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Ooh, Doulicia has a book blog, too.

The Bully of Bentonville: How the High Cost of Wal-Mart's Everyday Low Prices Is Hurting America, by Anthony Bianco

In lieu of actually blogging about the book, because it's late and I want to go to bed, I give you the following:

Prof. Bainbridge blogs about Wal-Mart as the recipient of corporate "welfare" in What Left and Right Both Miss About the Wal-Mart Debate:

Once again, Wal-Mart is being used as a political football. On the left, politicians and pundits use Wal-Mart as the poster child for living wages and mandatory health care benefits. On the right, Wal-Mart is held up as a paragon of corporate efficiency.

Interestingly, however, both the left and right implicitly cast Wal-Mart in the role of free market capitalist. What's missing from the debate is the extent to which the Wal-Mart story really is the antithesis of laissez-faire capitalism. When you look under the rug, it turns out that Wal-Mart is a beneficiary of corporate welfare.
(HT: Ernie the Attorney)

The Shunning, by Beverly Lewis
The Confession, by Beverly Lewis
The Reckoning, by Beverly Lewis

This is Beverly Lewis’ earlier series about the Amish in Pennsylvania. The plot has a little less mystery to it, her characters and their lives a little less moving than her later series. She is definitely improving as a writer over time. Still, if you have liked Ms. Lewis’ other writings, you will not want to miss this series.

The Preacher's Daughter, Beverly Lewis
The Englisher, Beverly Lewis

Note to self: Do not start a book series that the author hasn’t finished writing yet. The final installment of the trillogy will not be available until October. That’s a long time to wait for such a good book. This series, “Annie’s People”, is a little bit darker with more of a mystery to it than the “Abram’s Daughters” series.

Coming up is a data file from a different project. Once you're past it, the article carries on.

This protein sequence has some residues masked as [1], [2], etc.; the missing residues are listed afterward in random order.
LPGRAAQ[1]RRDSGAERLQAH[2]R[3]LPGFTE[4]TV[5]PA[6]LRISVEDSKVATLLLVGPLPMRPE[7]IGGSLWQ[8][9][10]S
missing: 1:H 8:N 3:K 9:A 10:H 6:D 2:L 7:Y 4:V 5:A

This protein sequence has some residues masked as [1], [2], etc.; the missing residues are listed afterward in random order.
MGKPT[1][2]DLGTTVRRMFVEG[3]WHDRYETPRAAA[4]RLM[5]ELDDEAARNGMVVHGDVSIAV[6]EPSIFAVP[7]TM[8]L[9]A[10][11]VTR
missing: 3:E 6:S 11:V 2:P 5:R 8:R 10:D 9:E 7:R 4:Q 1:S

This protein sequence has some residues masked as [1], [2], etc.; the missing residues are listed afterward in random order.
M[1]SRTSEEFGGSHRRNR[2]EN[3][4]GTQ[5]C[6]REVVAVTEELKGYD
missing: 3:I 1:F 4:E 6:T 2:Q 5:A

The Total Money Makeover Workbook by Dave Ramsey

This is what I was looking for.

Bed Rest: A Novel by Sarah Bilston

The back cover proclaims, "Sarah Bilston reads like Sophie Kinsella's big sister – a bit more serious, a little wiser, just as irresistible." Since I loved, loved, loved Kinsella's The Undomestic Goddess, (a novel about a London attorney who accidentally takes a job as a housekeeper), no surprise that I liked this book as well. Our heroine, "Q", a British lawyer married to an American lawyer and living in New York City, is put on bed rest half way through her pregnancy. She has to deal with the emotional turmoil of her bed rest, her husband’s workaholic, just-about-to-come-up-for-partnership lifestyle, and her quirky family. What I would have liked a little more of is to see what Qs life as a lawyer was like before the bedrest. Also, I found it a little unrealistic that she could drop her work so quickly – I know pregnant female lawyers who put in more than a few billable hours while on bedrest, even while in the hospital. Sad, but true.